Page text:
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Beviss and Beckingsale
Karen-Lee Watts

Child Contact After Separation

Posted by Karen-Lee Watts on November 24th 2011 in All , FAMILY .

Child Contact after Separation

When relationships break down parties often find it extremely hard to communicate with one another, this can lead to matters becoming increasingly acrimonious especially where children are involved. 

In the event you and your former partner are unable to agree on matters relating to your children you should consider alternative dispute resolution, such as mediation, rather than resorting to the Courts in the first instance.  Indeed, in most cases, you are unable to issue Court proceedings without first attending a mediation awareness appointment.  You may also wish to consider attending a Separated Parents Information Programme which provides advice and guidance about how best to help you and your children through the challenges of separation.

Unfortunately, alternative dispute resolution will not be successful in all cases and you may therefore have to resort to using the Court process in order to conclude matters by applying for an Order under the Children Act 1989.  The Orders available are: 

  • Contact – an order requiring the person with whom the child resides to visit, stay or have contact with the person named in the order – this is discussed further below;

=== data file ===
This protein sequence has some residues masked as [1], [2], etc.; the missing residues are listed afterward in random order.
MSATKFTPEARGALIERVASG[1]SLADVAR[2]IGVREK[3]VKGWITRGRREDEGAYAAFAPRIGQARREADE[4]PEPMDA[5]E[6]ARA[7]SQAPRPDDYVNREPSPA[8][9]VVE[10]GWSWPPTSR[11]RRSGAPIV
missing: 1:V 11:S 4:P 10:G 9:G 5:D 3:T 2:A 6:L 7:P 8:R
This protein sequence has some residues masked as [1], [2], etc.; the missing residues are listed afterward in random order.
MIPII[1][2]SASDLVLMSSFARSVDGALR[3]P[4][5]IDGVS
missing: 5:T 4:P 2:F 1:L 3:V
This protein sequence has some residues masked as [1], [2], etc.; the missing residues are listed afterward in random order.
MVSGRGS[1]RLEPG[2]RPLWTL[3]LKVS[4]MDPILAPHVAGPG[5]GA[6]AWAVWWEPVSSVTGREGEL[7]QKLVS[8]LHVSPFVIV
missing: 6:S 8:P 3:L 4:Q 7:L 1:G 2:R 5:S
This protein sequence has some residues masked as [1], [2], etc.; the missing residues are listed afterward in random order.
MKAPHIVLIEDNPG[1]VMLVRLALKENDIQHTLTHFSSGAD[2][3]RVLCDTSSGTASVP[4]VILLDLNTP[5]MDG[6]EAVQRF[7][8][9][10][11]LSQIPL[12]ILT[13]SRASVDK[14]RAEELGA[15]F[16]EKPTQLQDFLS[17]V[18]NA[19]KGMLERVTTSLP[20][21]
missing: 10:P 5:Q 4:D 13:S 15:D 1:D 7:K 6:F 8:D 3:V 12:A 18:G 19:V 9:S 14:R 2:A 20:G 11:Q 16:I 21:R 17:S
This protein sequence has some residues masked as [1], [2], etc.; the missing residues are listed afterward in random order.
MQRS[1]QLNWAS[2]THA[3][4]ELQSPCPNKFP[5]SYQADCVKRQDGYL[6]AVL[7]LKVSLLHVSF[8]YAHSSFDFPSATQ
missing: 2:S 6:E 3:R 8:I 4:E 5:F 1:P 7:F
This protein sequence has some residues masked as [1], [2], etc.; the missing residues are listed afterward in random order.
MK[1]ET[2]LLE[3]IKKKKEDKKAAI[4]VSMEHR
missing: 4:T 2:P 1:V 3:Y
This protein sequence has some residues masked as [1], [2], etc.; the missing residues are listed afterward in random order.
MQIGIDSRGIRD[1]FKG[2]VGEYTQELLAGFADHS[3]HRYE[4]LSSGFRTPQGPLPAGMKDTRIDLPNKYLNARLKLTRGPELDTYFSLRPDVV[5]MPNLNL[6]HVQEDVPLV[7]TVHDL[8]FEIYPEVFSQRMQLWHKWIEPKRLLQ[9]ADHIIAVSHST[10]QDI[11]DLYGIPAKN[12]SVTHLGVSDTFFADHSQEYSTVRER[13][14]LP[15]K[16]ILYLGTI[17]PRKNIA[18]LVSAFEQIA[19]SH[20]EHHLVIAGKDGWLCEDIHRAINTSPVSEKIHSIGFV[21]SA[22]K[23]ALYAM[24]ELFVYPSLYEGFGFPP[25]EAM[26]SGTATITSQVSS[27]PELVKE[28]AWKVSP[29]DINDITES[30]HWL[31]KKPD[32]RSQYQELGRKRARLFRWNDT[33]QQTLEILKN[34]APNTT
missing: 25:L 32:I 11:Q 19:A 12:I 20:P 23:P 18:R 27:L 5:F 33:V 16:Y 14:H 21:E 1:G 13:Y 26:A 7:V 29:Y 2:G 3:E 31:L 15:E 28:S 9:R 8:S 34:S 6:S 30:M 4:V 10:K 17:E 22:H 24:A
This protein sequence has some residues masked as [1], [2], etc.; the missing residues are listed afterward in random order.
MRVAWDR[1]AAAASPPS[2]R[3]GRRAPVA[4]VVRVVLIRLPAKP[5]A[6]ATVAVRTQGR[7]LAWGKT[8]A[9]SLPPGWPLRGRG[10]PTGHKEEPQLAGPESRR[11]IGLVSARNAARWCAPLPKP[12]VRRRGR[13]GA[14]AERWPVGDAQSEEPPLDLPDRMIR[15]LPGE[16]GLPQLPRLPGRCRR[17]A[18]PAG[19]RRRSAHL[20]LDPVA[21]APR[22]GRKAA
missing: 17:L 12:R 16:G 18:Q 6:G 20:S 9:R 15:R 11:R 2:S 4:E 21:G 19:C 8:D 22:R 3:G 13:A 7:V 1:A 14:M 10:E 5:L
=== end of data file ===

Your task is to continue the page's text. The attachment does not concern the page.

• Residence – an order setting out where the child should live;
  • Prohibited Steps - an order that no step which could be taken by a parent in meeting its parental responsibility for a child and which is of a kind specified in the Order, shall be taken by any person without consent to the Court; or
  • Specific Issue - an order giving directions for the purpose of determining a specific question which has arisen, or which may arise, in connection with any aspect of parental responsibility for a child.

The Contact that is ordered can either be direct e.g. face-to-face meetings with a person or indirect e.g. by letter, video, exchange of Christmas cards etc.  Some Orders will be very specific as to times, dates and arrangements for contact; others will be more open with detailed arrangements to be made between the parties by agreement.  In certain circumstances the Order will give directions that the contact is to be supervised by a third person.  Although Contact Orders are usually sought by parents, they can be obtained for contact between siblings or the child and wider family members such as grandparents.

The Contact Order will normally continue until the child is 16 years old.  However the court can make contact orders for children over 16 years old in exceptional circumstances.

Failure to comply with an order for contact may result in the court making enforcement orders which can include an order for unpaid work.  Ultimately the Court could order a change of residence so as to enable the child to develop and promote their relationship with the other parent or for the party who has failed to comply with the order to be sent to prison.  However, these are measures of last resort and only occasionally used by the Courts.

If you would like to discuss child contact or any other application under the Children Act further then please contact Karen-lee Watts or Zoe Gaitskell on 01404 548050 or by email: klw@bevissandbeckingsale.co.uk or zg@bevissandbeckingsale.co.uk who will be happy to advise you on your position.